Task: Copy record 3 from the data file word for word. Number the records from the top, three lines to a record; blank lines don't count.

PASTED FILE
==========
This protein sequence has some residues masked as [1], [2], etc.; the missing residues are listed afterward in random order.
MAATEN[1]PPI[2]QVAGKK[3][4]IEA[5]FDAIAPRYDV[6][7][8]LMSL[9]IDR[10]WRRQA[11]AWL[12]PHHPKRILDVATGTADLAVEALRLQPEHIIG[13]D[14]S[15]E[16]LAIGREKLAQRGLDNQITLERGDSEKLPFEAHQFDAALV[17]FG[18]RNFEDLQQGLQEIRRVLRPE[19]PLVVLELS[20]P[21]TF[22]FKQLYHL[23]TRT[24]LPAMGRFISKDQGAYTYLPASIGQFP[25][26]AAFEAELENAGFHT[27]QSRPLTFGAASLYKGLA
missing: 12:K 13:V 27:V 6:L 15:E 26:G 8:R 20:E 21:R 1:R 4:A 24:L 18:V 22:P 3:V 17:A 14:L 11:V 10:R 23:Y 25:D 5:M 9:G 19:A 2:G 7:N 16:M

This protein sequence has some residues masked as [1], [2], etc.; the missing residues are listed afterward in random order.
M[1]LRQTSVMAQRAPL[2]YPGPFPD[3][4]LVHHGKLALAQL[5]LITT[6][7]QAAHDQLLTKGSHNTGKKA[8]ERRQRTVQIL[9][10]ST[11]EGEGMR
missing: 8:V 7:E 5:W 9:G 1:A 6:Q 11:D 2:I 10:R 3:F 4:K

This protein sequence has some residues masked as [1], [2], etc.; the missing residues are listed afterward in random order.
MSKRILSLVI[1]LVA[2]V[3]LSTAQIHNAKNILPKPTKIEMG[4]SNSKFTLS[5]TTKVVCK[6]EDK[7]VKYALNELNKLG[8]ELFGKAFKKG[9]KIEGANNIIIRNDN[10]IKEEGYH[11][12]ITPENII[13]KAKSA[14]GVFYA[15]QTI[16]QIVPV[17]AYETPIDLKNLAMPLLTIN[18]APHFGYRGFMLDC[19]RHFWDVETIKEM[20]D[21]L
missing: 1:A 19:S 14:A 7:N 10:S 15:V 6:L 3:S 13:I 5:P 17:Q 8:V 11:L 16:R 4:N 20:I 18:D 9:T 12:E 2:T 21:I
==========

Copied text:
This protein sequence has some residues masked as [1], [2], etc.; the missing residues are listed afterward in random order.
MSKRILSLVI[1]LVA[2]V[3]LSTAQIHNAKNILPKPTKIEMG[4]SNSKFTLS[5]TTKVVCK[6]EDK[7]VKYALNELNKLG[8]ELFGKAFKKG[9]KIEGANNIIIRNDN[10]IKEEGYH[11][12]ITPENII[13]KAKSA[14]GVFYA[15]QTI[16]QIVPV[17]AYETPIDLKNLAMPLLTIN[18]APHFGYRGFMLDC[19]RHFWDVETIKEM[20]D[21]L
missing: 1:A 19:S 14:A 7:N 10:S 15:V 6:L 3:S 13:I 5:P 17:Q 8:V 11:L 16:R 4:N 20:I 18:D 9:T 12:E 2:T 21:I